Markey campaign spokeswoman Giselle Barry said Markey "is grateful to have support from grassroots activists and thousands of individuals across Massachusetts who support his record of standing up for middle class families and fighting the special interests."
There was also some fundraising overlap between Markey and Lynch, with some PACs backing both candidates.
Markey received the support of some of the same unions which backed Lynch, including the machinists and ironworkers PACs. And both Markey and Lynch received support from PACs representing defense contractors Raytheon, Co. and Lockheed Martin and the technology and manufacturing company Honeywell International Inc.
Although they both raised hundreds of thousands of dollars in the past election cycle, neither Markey nor Lynch faced serious competition. Each had a Republican challenger last year, but both were easily re-elected. Neither faced a primary challenge.
The primary in the special election to fill the U.S. Senate seat left vacant by John Kerry's resignation to become secretary of state is April 30. The election is June 25.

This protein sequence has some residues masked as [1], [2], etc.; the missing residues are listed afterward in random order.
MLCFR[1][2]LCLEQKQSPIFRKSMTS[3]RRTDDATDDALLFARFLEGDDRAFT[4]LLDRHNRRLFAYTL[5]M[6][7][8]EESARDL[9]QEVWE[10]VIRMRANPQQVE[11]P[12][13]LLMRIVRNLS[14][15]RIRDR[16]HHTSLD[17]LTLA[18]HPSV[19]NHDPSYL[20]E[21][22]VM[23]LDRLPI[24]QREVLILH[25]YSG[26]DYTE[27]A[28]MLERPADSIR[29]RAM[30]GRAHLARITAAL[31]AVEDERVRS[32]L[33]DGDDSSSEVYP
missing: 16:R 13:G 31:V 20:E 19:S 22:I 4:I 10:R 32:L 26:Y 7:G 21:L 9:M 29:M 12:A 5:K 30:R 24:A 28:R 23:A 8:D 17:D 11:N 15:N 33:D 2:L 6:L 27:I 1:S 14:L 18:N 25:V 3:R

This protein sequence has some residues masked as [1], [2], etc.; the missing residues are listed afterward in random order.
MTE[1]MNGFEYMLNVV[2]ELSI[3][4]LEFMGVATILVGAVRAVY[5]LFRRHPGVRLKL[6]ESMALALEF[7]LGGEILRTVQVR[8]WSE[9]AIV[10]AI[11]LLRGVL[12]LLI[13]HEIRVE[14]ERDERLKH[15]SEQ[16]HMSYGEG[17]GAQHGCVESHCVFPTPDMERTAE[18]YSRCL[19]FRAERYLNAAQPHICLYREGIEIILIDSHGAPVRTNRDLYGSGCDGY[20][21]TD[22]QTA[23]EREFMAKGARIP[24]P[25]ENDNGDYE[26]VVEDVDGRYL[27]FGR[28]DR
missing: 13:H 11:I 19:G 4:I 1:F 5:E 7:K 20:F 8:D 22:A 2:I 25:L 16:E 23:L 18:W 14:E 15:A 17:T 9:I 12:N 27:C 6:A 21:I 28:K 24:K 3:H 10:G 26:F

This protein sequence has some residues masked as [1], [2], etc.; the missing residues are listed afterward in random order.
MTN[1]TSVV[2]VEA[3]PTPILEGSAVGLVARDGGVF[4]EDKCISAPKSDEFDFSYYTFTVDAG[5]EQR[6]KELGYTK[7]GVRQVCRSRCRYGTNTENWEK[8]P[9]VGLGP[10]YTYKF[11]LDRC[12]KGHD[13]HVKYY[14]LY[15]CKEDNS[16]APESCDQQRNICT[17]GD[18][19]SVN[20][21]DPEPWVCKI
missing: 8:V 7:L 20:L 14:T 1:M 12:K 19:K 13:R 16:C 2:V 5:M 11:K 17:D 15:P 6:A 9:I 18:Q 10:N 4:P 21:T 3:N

Even as they look to raise the millions needed to mount a statewide campaign, Markey and Lynch have already taken steps they say will help limit the influence of outside groups on the election.
Both Democrats have signed their version of the so-called "people's pledge" adopted by former Republican U.S. Sen. Scott Brown and Democratic U.S. Sen. Elizabeth Warren during last year's Senate campaign.
That pledge successfully kept outside groups from launching television, radio and internet ads during the campaign, although groups still poured millions into mailings, phone banks and get-out-the-vote drives.
The deal agreed to by Markey and Lynch also applies to campaign mailings.
Even with the agreement, last year's Senate contest smashed state records for the most expensive Massachusetts election ever.
On the Republican side, the field is still sorting itself out following Brown's decision not to run a third time for Senate.
The only announced GOP candidates are Daniel Winslow, a state representative from Norfolk and Gabriel Gomez, a businessman and former Navy Seal who lives in Cohasset. Former U.S. Attorney Michael Sullivan and former GOP congressional candidate Sean Bielat are also eyeing the seat.